O(keys * averageKeyLength) per query
You can improve to O(averageKeyLength) by using a trie instead of a HashMap
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O(keys * averageKeyLength) per query
You can improve to O(averageKeyLength) by using a trie instead of a HashMap
try binary search for an efficient O(logN) approach
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Start with the stacktrace. Figure out who is causing the segfault (either use the debugger or print all the variables that are involved). Now you need to find out where in your code things start going out of track. You can use a binary search technique setting a few checkpoints (could be either debugging breakpoints or print statements) until you isolate the place where the bug initiates from.
My bad, should be something more like
for (i=1; i<N; ++i) {
if (a[i] > s[i]) {
coins.push_back(i);
++s[i];
for (int j=i; j+i<N; ++j)
if (s[j] > 0) ++s[j+i];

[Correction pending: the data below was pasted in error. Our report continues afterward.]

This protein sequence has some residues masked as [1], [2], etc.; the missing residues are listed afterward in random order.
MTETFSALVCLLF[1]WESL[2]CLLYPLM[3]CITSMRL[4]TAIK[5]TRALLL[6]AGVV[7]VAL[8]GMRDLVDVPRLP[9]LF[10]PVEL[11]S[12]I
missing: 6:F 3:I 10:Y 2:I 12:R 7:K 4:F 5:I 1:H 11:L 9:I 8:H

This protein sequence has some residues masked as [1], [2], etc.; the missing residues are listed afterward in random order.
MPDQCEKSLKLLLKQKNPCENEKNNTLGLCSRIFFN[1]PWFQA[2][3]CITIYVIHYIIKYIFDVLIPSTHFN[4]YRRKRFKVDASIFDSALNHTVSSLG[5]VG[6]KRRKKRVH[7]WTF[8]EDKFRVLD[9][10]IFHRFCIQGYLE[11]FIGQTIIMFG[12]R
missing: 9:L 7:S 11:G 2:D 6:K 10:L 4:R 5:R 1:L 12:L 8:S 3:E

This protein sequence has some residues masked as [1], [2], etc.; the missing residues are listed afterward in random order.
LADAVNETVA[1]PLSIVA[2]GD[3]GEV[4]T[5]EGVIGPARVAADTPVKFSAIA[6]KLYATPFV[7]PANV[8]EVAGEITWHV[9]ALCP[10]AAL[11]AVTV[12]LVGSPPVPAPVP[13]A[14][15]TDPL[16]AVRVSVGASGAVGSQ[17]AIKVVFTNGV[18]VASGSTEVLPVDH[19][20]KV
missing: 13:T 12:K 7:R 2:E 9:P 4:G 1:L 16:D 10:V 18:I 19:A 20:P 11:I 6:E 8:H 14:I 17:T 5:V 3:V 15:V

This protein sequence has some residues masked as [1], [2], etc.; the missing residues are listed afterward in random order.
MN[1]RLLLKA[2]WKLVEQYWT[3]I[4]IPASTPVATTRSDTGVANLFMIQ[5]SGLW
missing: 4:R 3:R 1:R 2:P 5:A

}
}
O(n^2)
@eyfmharb See my comment above, the Sieve of Eratosthenes can be O(n log log n) if implemented carefully.
for (i=1; i<N; ++i) {
if (a[i] > 0) {
coins.push_back(i);
for (int j=i; j<N; j+=i) --a[j];
}
}
proving that the complexity is O(n log log n) is quite complicated. You can find the proof if you google it.
Let's assume you have a square of length 1x1. Draw a circle of radius 1 inside the square. pi is the ratio between the area of the circle and the area of the square.
Now pick a few hundred thousand numbers inside the square. Count how many of them are inside the circle. Compute the ratio and you have a pretty good approximation of pi.
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